The problem, as Espen notes, but fails to seize on, is highlighted very simply in his reference to the annual glitz-fest that is now CES. Once, hi-fi had a central place in this annual orgasm of gear. Now, it’s pretty much lost in it. Is it over, then, for hi-fi? Do consumers not care about hi-fi anymore? Not at all. But it does mean that hi-fi isn’t terribly relevant.

The distinction isn’t particularly subtle here. We, as consumers, care as much as we ever have about high fidelity musical playback, which is to say, not terribly much as a whole. No, seriously! Audiophilia is and ever was a hobby for the bizarro few. The vast majority care about music quite a bit more than mere playback, and as Apple has very deftly showed us, there was something very broken with the mixed-tape approach to music that didn’t have much to do with sound quality.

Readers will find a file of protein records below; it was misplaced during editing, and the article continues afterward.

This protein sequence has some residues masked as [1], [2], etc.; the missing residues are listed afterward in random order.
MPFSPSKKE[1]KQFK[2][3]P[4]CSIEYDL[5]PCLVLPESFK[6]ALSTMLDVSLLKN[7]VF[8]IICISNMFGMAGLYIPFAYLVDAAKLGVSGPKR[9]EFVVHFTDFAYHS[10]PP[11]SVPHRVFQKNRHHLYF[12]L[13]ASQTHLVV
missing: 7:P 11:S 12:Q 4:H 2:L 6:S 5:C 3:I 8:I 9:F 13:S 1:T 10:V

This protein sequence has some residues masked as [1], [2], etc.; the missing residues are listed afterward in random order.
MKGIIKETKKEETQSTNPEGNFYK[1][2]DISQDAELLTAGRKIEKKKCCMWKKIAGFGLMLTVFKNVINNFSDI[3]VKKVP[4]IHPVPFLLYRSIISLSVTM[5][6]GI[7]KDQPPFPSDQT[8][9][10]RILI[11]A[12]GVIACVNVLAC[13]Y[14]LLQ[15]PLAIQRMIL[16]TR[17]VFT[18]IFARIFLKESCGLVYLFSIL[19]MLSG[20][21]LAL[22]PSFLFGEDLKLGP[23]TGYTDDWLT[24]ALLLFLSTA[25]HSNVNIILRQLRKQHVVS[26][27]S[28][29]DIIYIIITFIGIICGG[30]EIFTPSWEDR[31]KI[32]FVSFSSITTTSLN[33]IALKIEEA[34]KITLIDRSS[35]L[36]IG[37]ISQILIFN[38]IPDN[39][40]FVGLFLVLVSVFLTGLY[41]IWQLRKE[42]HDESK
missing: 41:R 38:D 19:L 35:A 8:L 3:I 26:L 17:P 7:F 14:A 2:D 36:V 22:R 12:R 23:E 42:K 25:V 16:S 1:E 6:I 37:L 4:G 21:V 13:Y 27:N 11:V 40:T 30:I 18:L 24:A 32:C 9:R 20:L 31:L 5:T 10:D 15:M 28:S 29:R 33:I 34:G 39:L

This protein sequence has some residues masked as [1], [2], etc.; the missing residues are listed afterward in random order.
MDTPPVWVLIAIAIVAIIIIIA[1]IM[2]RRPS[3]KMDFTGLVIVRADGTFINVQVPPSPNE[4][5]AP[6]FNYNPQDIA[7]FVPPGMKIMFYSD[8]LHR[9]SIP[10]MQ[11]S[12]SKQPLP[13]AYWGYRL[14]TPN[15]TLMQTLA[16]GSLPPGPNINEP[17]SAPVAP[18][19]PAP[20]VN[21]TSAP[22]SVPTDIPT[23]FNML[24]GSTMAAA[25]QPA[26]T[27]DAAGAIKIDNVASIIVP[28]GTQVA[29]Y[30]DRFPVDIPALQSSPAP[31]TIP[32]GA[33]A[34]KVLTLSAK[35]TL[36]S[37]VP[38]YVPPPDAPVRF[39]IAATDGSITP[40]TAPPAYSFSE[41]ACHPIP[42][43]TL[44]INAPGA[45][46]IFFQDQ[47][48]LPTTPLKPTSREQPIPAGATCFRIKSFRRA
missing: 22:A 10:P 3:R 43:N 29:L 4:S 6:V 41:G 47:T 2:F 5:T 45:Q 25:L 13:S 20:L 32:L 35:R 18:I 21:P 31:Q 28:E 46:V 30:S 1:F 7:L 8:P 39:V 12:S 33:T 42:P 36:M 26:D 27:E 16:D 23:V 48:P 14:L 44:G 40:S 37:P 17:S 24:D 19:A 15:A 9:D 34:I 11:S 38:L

We love music. We just didn’t like not being able to play what we wanted to play, when we wanted to play it, and in what order we wanted to play it in. And given the incredibly bad quality of 70’s and 80’s albums, this is hardly a shock to anyone. Enter the mixed tape. This was huge when I was growing up! Giving a girl (or a guy) a mixed tape meant something (other than the fact that being a DJ was probably not in their future) and was taken as a “big deal” by the recipient. If nothing else, it represented a huge investment of time, and I for one remember spending days hanging out at a friend’s house taping all his Dad’s LPs (he had a great hi-fi rig and I had a Walkman) for friends, girls, parties, or just hanging out in the car. And in all that effort, there was pain — mixed tapes, and then, mixed-CDs, were really a PITA.

And along came Apple.